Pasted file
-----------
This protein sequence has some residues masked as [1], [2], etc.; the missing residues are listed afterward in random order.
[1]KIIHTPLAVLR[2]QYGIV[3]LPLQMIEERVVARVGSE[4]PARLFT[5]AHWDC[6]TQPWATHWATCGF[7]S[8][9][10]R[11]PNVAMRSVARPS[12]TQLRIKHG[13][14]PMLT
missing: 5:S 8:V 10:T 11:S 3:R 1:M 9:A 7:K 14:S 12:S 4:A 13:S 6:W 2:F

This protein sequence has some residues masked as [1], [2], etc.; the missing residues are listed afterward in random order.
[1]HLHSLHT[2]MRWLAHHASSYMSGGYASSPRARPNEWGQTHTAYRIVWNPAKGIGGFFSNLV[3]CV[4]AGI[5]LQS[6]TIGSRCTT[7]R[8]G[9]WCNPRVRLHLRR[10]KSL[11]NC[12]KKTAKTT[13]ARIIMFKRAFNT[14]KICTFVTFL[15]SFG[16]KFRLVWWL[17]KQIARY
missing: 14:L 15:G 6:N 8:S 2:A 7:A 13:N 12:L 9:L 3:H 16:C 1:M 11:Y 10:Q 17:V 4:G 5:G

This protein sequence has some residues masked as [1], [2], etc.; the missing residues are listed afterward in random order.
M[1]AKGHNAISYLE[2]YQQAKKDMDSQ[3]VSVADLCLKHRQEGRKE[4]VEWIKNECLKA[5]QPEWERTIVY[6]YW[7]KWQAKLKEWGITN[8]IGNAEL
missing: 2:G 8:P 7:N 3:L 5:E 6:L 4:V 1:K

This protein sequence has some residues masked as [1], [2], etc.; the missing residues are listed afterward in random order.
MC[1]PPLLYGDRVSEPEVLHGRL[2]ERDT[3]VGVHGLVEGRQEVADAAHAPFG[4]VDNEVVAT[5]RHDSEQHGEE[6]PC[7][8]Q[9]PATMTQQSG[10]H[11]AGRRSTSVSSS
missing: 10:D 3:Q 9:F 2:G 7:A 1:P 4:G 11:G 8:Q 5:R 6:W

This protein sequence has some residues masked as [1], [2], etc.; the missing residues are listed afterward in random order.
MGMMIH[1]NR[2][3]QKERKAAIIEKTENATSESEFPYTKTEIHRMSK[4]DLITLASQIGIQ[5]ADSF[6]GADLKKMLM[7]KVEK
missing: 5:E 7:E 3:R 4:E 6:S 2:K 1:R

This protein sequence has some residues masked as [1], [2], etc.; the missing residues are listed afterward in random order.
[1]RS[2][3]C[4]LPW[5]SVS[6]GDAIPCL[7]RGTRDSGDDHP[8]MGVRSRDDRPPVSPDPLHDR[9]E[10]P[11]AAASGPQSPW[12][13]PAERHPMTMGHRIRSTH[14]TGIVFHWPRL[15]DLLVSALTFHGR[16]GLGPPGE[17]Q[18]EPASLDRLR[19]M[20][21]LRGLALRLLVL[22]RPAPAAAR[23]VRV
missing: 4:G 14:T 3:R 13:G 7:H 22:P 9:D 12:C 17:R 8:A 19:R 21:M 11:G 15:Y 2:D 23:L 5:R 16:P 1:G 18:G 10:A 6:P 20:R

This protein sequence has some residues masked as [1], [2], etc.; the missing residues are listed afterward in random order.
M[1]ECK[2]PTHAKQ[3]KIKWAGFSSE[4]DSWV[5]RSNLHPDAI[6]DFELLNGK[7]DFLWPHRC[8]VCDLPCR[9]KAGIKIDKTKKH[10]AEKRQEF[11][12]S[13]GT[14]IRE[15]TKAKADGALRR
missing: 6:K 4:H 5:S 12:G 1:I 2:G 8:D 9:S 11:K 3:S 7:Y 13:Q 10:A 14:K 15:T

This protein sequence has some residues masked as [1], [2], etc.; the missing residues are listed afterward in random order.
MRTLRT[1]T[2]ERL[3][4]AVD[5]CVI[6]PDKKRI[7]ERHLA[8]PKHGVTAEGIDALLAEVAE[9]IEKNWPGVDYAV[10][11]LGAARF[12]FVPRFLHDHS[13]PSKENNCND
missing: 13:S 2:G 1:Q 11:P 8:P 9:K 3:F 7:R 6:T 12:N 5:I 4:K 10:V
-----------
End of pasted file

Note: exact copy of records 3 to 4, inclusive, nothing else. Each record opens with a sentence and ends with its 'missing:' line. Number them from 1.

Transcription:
This protein sequence has some residues masked as [1], [2], etc.; the missing residues are listed afterward in random order.
M[1]AKGHNAISYLE[2]YQQAKKDMDSQ[3]VSVADLCLKHRQEGRKE[4]VEWIKNECLKA[5]QPEWERTIVY[6]YW[7]KWQAKLKEWGITN[8]IGNAEL
missing: 2:G 8:P 7:N 3:L 5:E 6:L 4:V 1:K

This protein sequence has some residues masked as [1], [2], etc.; the missing residues are listed afterward in random order.
MC[1]PPLLYGDRVSEPEVLHGRL[2]ERDT[3]VGVHGLVEGRQEVADAAHAPFG[4]VDNEVVAT[5]RHDSEQHGEE[6]PC[7][8]Q[9]PATMTQQSG[10]H[11]AGRRSTSVSSS
missing: 10:D 3:Q 9:F 2:G 7:A 1:P 4:G 11:G 8:Q 5:R 6:W